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Planting

Trees planted correctly will grow twice as fast and live at least twice as long as one that is incorrectly planted.

Containerized trees and transplanted trees should be planted in an area that is dug or tilled one foot deep and at least 5 times the diameter of the root ball.

If transplanting, be sure to keep the trees roots in soil. Do not bare root it.

Always handle the tree by ball, not by the trunk or branches. Do not let the root ball dry out.
Prevent root girdling by vertically cutting any roots that show tendencies to circle the root ball.
After the preparation, place the tree in the hole, pack soil firmly but not tightly around the root ball. Water the soil and place a protective 3-foot circle of mulch around the tree.

Keep the soil moist but not soaked after planting. Water the tree at least once a week, except for rain, or more frequently during hot weather. Dry soil below the surface of the mulch indicates time to water. As temperatures moderate in mid-fall, less frequent watering is required.

Mulch acts as a blanket to hold moisture, protects against harsh soil temperatures and reduces grass and weed growth. Good mulch choices are leaf litter, pine straw, shredded bark, peat moss and wood chips. Ideally, apply a two to four inch layer of mulch. More than four inches can cause a problem with gas exchange necessary for root growth. Do not cover the actual trunk of the tree because it may cause decay of the living bark at the base of the tree. Leave a one to two inch wide mulch-free area at the base of the tree to eliminate this problem.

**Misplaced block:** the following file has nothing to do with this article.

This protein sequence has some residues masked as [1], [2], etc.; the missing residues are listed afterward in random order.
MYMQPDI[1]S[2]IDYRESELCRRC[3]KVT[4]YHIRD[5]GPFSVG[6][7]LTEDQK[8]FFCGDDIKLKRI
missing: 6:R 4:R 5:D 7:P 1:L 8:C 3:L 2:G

Planting a tree properly grown and dug at the nursery will not require staking. Studies reveal that trees grow more quickly and develop stronger trunks and root systems if they are not staked at the initial planting. Protective staking may be called for where the tree is subject to lawn mower damage, vandalism or windy conditions. In this case, stake with two stakes and use wide flexible tie material to hold the tree upright, provide flexibility and minimize injury to the trunk. Support staking should be removed after the first year of growth. Protective staking can be left in place as long as necessary.

Reference: International Society of Arboriculture, The National Arbor Day Website & The International Society of Arboriculture